expr = simplify(expr)
pprint(expr)

The exaple simflifies a sin(x)/sin(y) expression to tan(x).

$ simplify.py
sin(x)
──────
cos(x)
-----------------------
tan(x)

This is the output.

SymPy comparig expression

SymPy expressions are compared with equals() and not with == operator.

expr_equality.py
#!/usr/bin/env python

from sympy import pprint, Symbol, sin, cos

x = Symbol('x')

a = cos(x)**2 - sin(x)**2
b = cos(2*x)

print(a.equals(b))

# we cannot use == operator
print(a == b)

The program compares two expressions.

print(a.equals(b))

We compare two expressions with equals(). Before applying the method, SymPy tries to simplify the expressions.

$ expr_equality.py
True
False

This is the output.

SymPy evaluating expression

Expressions can be evaluated by substitution of symbols.

evaluating.py
#!/usr/bin/env python

from sympy import pi

print(pi.evalf(30))

The example evaluates a pi value to thirty places.

$ evaluating.py
3.14159265358979323846264338328

This is the output.

evaluating2.py
#!/usr/bin/env python

from sympy.abc import a, b
from sympy import pprint

expr = b*a + -4*a + b + a*b + 4*a + (a + b)*3

print(expr.subs([(a, 3), (b, 2)]))

The example evaluates an expression by substituting a and b symbols with numbers.

$ evaluating.py
3.14159265358979323846264338328

This is the output.

SymPy solving equations

Equations are solved with solve() or solveset().

solving.py
#!/usr/bin/env python

from sympy import Symbol, solve

x = Symbol('x')

sol = solve(x**2 - x, x)

print(sol)

The example solves a simple equation with solve().

sol = solve(x**2 - x, x)

The first parameter of the solve() is the equation. The equation is written in a specific form, suitable for SymPy; i.e. x**2 - x instead of x**2 = x. The second paramter is the symbol for which we need solution.

$ solving.py
[0, 1]

The equation has two solutions: 0 and 1.

Alternatively, we can use the Eq for equation.

solving2.py
#!/usr/bin/env python

from sympy import pprint, Symbol, Eq, solve

x = Symbol('x')

eq1 = Eq(x + 1, 4)
pprint(eq1)

sol = solve(eq1, x)
print(sol)

The example solves a simple x + 1 = 4 equation.

$ solving2.py
x + 1 = 4
[3]

This is the output.

solving3.py
#!/usr/bin/env python

from sympy.solvers import solveset
from sympy import Symbol, Interval, pprint

x = Symbol('x')

sol = solveset(x**2 - 1, x, Interval(0, 100))
print(sol)

With solveset(), we find a solution for the given interval.

$ solving3.py
{1}

This is the output.

SymPy sequence

Sequence is an enumerated collection of objects in which repetitions are allowed. A sequence can be finite or infinite. The number of elements is called the length of the sequence. Unlike a set, the same elements can appear multiple times at different positions in a sequence. The order of elements matters.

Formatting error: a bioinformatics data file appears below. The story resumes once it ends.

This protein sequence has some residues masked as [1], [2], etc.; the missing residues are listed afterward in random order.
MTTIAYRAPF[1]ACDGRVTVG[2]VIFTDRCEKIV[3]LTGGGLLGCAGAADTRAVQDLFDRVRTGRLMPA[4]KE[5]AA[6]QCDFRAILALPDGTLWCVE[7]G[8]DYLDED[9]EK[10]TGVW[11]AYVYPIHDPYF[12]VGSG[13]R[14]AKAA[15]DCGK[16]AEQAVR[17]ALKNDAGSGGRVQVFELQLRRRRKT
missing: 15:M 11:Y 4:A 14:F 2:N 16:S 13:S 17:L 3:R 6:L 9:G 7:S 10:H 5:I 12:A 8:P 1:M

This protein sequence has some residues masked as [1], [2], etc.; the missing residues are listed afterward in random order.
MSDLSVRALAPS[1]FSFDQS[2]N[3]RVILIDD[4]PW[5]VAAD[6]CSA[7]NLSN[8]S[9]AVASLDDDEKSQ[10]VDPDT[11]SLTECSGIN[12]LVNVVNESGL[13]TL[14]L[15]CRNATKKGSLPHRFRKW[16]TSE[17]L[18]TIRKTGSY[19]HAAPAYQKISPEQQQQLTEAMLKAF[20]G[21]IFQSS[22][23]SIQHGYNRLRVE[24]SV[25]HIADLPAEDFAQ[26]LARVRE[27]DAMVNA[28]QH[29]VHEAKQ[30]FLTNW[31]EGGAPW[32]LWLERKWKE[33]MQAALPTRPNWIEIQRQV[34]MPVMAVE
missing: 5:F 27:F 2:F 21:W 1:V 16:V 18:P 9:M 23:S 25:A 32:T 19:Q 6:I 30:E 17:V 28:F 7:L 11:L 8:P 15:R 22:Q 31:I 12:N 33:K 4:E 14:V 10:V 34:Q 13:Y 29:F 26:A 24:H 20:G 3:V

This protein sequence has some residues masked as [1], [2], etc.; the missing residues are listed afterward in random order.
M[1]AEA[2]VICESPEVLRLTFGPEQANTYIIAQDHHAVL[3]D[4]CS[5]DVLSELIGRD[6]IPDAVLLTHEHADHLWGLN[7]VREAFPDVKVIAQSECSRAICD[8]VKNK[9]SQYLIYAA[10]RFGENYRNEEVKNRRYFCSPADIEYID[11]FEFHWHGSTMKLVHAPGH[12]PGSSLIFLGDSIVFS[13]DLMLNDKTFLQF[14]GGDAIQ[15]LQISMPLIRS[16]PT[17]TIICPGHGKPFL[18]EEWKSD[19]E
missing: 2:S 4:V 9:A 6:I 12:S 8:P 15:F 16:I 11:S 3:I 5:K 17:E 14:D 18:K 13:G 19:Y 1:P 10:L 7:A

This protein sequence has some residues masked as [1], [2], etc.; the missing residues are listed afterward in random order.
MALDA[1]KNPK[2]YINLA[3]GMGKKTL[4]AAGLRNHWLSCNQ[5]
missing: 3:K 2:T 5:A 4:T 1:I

sequence.py
#!/usr/bin/env python

from sympy import summation, sequence, pprint
from sympy.abc import x

s = sequence(x, (x, 1, 10))
print(s)
pprint(s)
print(list(s))

print(s.length)

print(summation(s.formula, (x, s.start, s.stop)))
# print(sum(list(s)))

The example creates a sequence of numbers 1, 2,...,10. We compute the sum of these numbers.

$ sequence.py
SeqFormula(x, (x, 1, 10))
[1, 2, 3, 4, …]
[1, 2, 3, 4, 5, 6, 7, 8, 9, 10]
10
55

This is the output.

SymPy limit

A limit is the value that a function (or sequence) "approaches" as the input (or index) "approaches" some value.

limit.py
#!/usr/bin/env python

from sympy import sin, limit, oo
from sympy.abc import x

l1 = limit(1/x, x, oo)
print(l1)

l2 = limit(1/x, x, 0)
print(l2)

In the example, we have the 1/x function. It has a left-sided and right-sided limit.

from sympy import sin, limit, sqrt, oo

The oo denotes infinity.

l1 = limit(1/x, x, oo)
print(l1)

We calculate the limit of 1/x where x approaches positive infinity.

$ limit.py
0
oo

This is the output.

SymPy matrixes

In SymPy, we can work with matrixes. A matrix is a rectangular array of numbers or other mathematical objects for which operations such as addition and multiplication are defined.

Matrixes are used in computing, engineering, or image processing.

matrix.py
#!/usr/bin/env python

from sympy import Matrix, pprint

M = Matrix([[1, 2], [3, 4], [0, 3]])
print(M)
pprint(M)

N = Matrix([2, 2])

print("---------------------------")
print("M * N")
print("---------------------------")

pprint(M*N)

The example defines two matrixes and multiplies them.

$ matrix.py
Matrix([[1, 2], [3, 4], [0, 3]])
⎡1  2⎤
⎢    ⎥
⎢3  4⎥
⎢    ⎥
⎣0  3⎦
---------------------------
M * N
---------------------------
⎡6 ⎤
⎢  ⎥
⎢14⎥
⎢  ⎥
⎣6 ⎦

This is the output.

SymPy plotting

SymPy contains module for plotting. It is built on Matplotlib.

simple_plot.py
#!/usr/bin/env python

# uses matplotlib

import sympy
from sympy.abc import x
from sympy.plotting import plot

plot(1/x)

The example plots a 2d graph of a 1/x function.

This was SymPy tutorial.

You might also be interested in the following related tutorials: PrettyTable tutorial, Matplotlib tutorial, Python tutorial.